Who can forget how Abner Louima was brutally raped by New York police in 1997, sending people into the streets carrying plungers ?

This so-called system of justice proclaims "equality before the law"—while it has, in reality, protected those who use atrocities to defend the system and its "way of life."

Chicago Police Commander Jon Burge tortured confessions out of Black men—by suffocation, electric shock and burning—for years! And yet he still lives out his retirement in comfort, unpunished.

A gang of white men tortured 15-year-old Emmett Till to death in 1955 for "whistling at a white woman." They were coldly acquitted by a racist court. Just this month Emmett's body was exhumed for a new examination — all because, fifty years after his death, there is still no justice!


And as America became an empire, all this homegrown brutality was systematized into an ugly art, and exported across the globe.

How many Vietnamese were questioned as a bayonet (slowly, slowly!) cut into their flesh?

How many torturers graduated from the U.S. Army's School of the Americas at Fort Benning—and then did their grisly work in Guatemala, El Salvador, Chile, Honduras, and Argentina—or today in Colombia and Peru?

How many disappear without a trace into Bagram, Guantánamo and the CIA's out-sourced torture centers in Egypt, Syria, Uzbekistan, and Pakistan?

Claiming a Mandate for Torture. Or What is an Election Good For?

After all those crimes over all the years, there is now something shockingly new.

The commanders and apologists of this empire insist that they are the champions of freedom—and at the same time they now often openly insist that torture is justified and necessary. And they accuse anyone who can't stomach it of flirting with treason.

John C. Yoo was the Deputy Assistant Attorney General in the days after 9/11. He (with the new Attorney General Alberto Gonzales) helped write a series of memos that said the U.S. could and should simply disregard all laws that forbid the torture of prisoners.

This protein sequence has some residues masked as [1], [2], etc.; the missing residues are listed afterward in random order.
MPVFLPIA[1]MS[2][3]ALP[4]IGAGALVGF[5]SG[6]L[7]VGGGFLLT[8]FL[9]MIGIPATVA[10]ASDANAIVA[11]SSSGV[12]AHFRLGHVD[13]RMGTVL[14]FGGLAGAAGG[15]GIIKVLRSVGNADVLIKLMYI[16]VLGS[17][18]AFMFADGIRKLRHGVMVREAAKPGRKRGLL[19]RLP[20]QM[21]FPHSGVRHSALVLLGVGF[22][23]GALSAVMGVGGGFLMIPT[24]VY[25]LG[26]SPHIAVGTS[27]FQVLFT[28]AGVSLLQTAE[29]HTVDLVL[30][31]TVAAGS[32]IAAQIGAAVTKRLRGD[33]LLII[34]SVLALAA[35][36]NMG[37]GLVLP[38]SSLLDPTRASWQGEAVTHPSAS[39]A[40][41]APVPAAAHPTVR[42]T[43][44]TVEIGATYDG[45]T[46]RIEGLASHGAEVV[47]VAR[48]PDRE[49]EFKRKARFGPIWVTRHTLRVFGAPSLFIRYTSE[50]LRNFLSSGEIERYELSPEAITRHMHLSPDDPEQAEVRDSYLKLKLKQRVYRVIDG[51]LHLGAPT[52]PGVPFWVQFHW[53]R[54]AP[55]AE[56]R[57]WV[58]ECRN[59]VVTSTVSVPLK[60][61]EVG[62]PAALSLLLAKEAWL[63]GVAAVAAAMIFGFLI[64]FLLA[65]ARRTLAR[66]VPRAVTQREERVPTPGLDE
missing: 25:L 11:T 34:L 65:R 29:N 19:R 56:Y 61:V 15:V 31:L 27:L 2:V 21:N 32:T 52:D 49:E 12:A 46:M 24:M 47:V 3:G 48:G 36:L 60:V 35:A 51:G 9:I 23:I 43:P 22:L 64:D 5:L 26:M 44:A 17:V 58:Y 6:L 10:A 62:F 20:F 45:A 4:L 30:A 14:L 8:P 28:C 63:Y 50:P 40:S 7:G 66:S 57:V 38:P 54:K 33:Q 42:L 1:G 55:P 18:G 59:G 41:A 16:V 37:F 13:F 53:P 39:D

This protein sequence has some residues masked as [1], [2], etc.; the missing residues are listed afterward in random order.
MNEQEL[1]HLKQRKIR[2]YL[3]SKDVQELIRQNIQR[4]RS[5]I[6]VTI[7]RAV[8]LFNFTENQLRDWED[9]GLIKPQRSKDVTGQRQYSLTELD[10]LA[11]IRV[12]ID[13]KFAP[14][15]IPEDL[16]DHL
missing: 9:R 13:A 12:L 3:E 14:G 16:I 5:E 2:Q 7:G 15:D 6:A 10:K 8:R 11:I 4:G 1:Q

And now this same John Yoo argues: "President Bush's victory in the 2004 election, along with the relatively mild challenge to Gonzales mounted by the Democrats in Congress, was proof that the debate is over. The issue is dying out. The public has had its referendum."

There it is, in black-and-white. Debate over "the issue" of U.S. torture "is over," Yoo says. Global torture of captives has been legitimized by the last U.S. elections and (so he claims) by the people themselves .

It is now being done, openly, in our names. And it is intolerable.


When the story of Dilawar, the taxi driver, appeared on the front page of the New York Times , its vivid details had sent bitter tears down people's faces. And I felt it hard too, as I read what the U.S. Army had done.

And a comrade shared with me how the haunting lyrics of "The Lonesome Death of Hattie Carol" kept moving through his head.

In that song, Bob Dylan describes one of those all-American atrocities. William Zantzinger, a rich tobacco farmer, took his cane and coldly killed Hattie Carol—a Black maid who had done him nothing.

And at each point in the awful story, Dylan cautions us to hold back our grief and weeping because something still more horrible, and deep, is yet to come.

And then, in his last verse, Dylan describes that final outrage. William Zantzinger walks out of that courtroom with a slap on the wrist—with all the weight of this system legitimizing him and his actions.

Dylan spits out his closing lines:

"Oh, but you who philosophize
disgrace and criticize all fears,
Bury the rag deep in your face
For now's the time for your tears."

Here we now stand.

New horrors of American torture are leaking out, including the pictures of Abu Ghraib. The reality is there to be seen by everyone who dares to look.

And then here comes one more outrage:

They claim to do all this in our name . The election of Bush is openly celebrated as a mandate for that torture!

They claim that any debate or challenge over this is to be silenced— in our name! It cannot be allowed to stand.

Yes, now's truly the time for our tears.


The Torturers and the Tortured

Revolution #005, June 12, 2005, posted at